Harvard Health Publications

Hernia Repair

What Is It?

A hernia repair is the surgical procedure to fix a hernia. This procedure is also known as herniorrhaphy.

A hernia occurs when part of an internal organ or body part protrudes into an area where it should not. The most common hernias occur in the abdominal area. A small portion of the intestine, or a piece of fat, pokes through a weak area in the muscular wall of the abdomen. This causes an abnormal bulge under the skin of the abdomen, usually near the groin or navel.

Hernia Repair

There are two kinds of hernia repair:

  • Traditional (open) hernia repair – The surgeon cuts open the skin. He or she fixes the hernia through an opening that is several inches long.

  • Laparoscopic hernia repair – In this less-invasive procedure, the surgeon makes several small holes in the skin. He or she inserts a laparoscope and long-handled surgical instruments through these small holes. (A laparoscope is a telescope-like instrument with a camera on the end.)

For most people, a hernia repair does not require overnight hospitalization.

What It's Used For

There are many different types of hernias. The most common occurs when a portion of the intestine or a bit of fat pokes through a weak area in the muscular abdominal wall. This causes an abnormal bulge under the skin. This bulge is usually near the groin or the navel.

Men are much more likely than women to develop groin hernias. Men have a small hole in the abdominal wall in the groin. This is where the cord to the testicle passes through. If this hole enlarges abnormally, it can lead to a hernia.

Hernias can cause pain or pressure. Or, they can appear as a painless lump.

Most hernias become larger over time and will not permanently resolve on their own. There is a small risk that part of the bowel could get trapped within the hernia. This can lead to a medical emergency. However, not all hernias need to be repaired.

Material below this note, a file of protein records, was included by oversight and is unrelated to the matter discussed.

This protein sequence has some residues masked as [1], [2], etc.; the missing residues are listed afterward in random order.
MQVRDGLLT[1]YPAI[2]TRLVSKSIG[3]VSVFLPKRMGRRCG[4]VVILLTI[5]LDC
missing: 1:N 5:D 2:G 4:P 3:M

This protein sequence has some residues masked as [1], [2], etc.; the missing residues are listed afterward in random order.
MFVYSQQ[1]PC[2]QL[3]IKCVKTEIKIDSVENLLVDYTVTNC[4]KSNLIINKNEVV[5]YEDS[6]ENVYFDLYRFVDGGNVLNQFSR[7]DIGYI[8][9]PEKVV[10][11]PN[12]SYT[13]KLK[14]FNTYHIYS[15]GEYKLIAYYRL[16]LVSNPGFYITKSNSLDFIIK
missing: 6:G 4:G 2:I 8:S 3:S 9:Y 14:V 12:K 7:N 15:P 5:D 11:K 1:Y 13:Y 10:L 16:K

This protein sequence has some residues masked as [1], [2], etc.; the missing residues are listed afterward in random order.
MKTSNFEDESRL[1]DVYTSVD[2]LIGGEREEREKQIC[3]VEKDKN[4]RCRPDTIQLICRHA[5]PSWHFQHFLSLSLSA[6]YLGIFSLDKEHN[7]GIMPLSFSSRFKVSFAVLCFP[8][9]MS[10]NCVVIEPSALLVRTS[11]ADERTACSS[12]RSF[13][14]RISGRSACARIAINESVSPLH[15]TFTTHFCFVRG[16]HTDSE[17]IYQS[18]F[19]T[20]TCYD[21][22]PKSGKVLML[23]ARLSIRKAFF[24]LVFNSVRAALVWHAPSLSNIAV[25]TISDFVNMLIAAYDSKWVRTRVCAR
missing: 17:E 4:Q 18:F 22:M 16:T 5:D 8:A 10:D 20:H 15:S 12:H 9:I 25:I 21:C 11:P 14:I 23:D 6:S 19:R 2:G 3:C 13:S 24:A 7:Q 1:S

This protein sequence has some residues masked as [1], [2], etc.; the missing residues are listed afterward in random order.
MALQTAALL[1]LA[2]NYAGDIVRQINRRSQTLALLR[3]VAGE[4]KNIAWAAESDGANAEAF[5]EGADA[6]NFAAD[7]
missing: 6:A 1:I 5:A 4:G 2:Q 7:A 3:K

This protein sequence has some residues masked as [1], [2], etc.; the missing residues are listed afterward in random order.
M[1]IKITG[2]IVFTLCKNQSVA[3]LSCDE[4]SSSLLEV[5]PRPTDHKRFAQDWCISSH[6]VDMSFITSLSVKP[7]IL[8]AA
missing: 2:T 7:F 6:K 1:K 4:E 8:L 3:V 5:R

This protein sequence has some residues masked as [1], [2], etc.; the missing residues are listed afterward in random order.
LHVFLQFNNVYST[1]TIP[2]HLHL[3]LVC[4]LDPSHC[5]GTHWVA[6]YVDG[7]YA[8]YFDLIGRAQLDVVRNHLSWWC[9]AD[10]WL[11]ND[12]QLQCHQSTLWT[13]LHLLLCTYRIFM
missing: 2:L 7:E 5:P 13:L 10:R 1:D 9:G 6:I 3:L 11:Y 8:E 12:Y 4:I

You may choose to have surgery if:

  • The hernia is causing discomfort or limiting your activities.

  • The hernia is growing larger.

  • You and your doctor are worried about the risk of the bowel getting trapped.

Preparation

Most hernias are diagnosed during an office visit with your doctor. Surgery is planned for a later time, at your convenience.

Your doctor will review your medical history and examine you. If there is any chance you might be pregnant, inform your doctor before surgery. Your doctor may order certain tests to make sure that you can undergo surgery safely. These tests may include blood tests or an electrocardiogram (EKG).

About one week before your hernia repair, your doctor may ask you to stop taking aspirin and other medications that could increase the risk of bleeding. You will be asked not to eat or drink anything beginning the night before surgery (except medicines). This will reduce the risk of vomiting during surgery.

On the day of your surgery, you should wear loose-fitting clothing. Ask your doctor if you should take your regular medications with a sip of water. You also should arrange for someone to drive you home after the surgery.

How It's Done

Hernia repair can be done under different kinds of anesthesia. If you receive general anesthesia, you will be unconscious during the procedure. If you are given spinal, regional or local anesthesia, you will remain awake. But the pain will be blocked in the area of surgery.

An intravenous line will be inserted into one of your veins to deliver fluids and medications. The procedure generally takes less than one or two hours to complete.